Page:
What if, growing up, Bill Gates was viewed similarly to Michael Jordan? Or Steve Wozniak was as cool as Derek Jeter? What if STEM-related skills were as exciting and as cool as sports? What if we took the youth sports model and applied it to computer programming? No more what-ifs.
That’s what we’ve done.
Introducing: the Youth Coding League (YCL).
This fall, the Marquette Technology Institute1 (MTi), the educational arm of the Marquette Tech District Foundation2 (MTDF), is launching the Youth Coding League into area middle schools. Ten schools have already partnered with MTi to introduce computer programming to middle schoolers in a competitive environment, just like sports, where they will compete for BIG cash and prizes. Now that should get them excited. Even better, it’s being offered at no cost whatsoever to the schools.
Here’s how it works. Teachers (coaches) will facilitate the after-school YCL by guiding students through Google’s CS First3 curriculum, an eight-week program. Students use the Scratch4 programming language, a tool developed by the Massachusetts Institute of Technology5 (MIT), that introduces kids to code by using drag-and-drop blocks.
After the eight weeks, students form teams and spend four weeks creating projects to compete within their school. Teams compete to be their school champion, who will go on to compete against other area schools.
First, second, and third place prizes are awarded, and there are three tracks in which to compete:
Thousands of dollars in cash prizes, Chromebooks6, and a subscription to Tinker Crates7 are up for grabs, to be awarded to the top three teams of each track. MTi will throw a big party at the conclusion of the semester, celebrating the work of the students and coaches, and awarding the prizes. If the awards alone don’t excite the kids, each one will also be decked out in some pretty sweet swag: school jerseys, YCL hats, MTi earbuds, and water bottles…you know, sports stuff.
Codefi has developed a YCL website where students, parents, and coaches can view objectives completed, see how their school ranks compared to other participating schools, and each student has their own stats to show progress. Baseball has RBIs and Ks. YCL has Awareness, or code documentation, and Experience, or proficiency of objectives.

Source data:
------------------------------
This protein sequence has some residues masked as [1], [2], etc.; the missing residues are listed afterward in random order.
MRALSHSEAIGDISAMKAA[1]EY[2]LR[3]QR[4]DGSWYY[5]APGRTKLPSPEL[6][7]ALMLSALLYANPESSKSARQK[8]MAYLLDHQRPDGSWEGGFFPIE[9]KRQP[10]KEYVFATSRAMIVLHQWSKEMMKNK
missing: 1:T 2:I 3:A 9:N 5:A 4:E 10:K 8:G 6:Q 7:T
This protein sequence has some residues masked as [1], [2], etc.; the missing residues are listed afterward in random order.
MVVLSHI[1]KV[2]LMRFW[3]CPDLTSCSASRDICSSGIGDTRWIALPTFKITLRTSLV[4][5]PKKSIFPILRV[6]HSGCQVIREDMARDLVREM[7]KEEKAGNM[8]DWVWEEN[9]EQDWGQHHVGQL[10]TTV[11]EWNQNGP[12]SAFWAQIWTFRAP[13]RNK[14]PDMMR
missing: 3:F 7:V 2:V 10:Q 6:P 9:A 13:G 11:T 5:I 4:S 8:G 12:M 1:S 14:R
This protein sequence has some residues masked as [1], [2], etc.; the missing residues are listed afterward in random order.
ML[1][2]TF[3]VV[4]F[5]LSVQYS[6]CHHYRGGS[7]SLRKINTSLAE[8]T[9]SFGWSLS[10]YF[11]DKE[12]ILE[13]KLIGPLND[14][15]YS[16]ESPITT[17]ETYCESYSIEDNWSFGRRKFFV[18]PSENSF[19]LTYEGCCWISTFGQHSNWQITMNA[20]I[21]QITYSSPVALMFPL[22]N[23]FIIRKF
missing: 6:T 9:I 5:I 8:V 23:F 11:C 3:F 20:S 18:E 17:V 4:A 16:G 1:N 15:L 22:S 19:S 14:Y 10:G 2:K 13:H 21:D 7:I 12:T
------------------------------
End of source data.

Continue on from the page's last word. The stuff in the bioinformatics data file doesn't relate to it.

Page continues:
Ten forward-thinking area schools have already signed up because they share our vision of success for their students:
Computer science proficiency continues to make headlines as a widely applicable and highly employable skill set. Above and beyond computer science skills that are valuable on their own, coding helps develop logical thinking and problem-solving skills, as well as the ability to think systematically—a widely applicable skill set that serves students in many different areas. Coding prepares kids for the digital workplace of the future, and jobs in computer science and development command salaries almost double the current mean wage of all other occupations.
Hundreds of thousands of coding jobs are going to be vacant in decades to come, and equipping local kids and adults in southeast Missouri with this skill set is a priority of MTi. What does success look like to us? Success looks like helping area kids, no matter their gender or race, develop proficiency in coding that will positively impact their academic performance across the board, build confidence that they can do hard things, and set them up for ongoing success in whatever industry they pursue.
1Marquette Tech Institute
2Marquette Tech District Foundation
3Google CS First
4Scratch Programming Language
5Massachusetts Institute of Technology
8Marquette Technology Institute on Facebook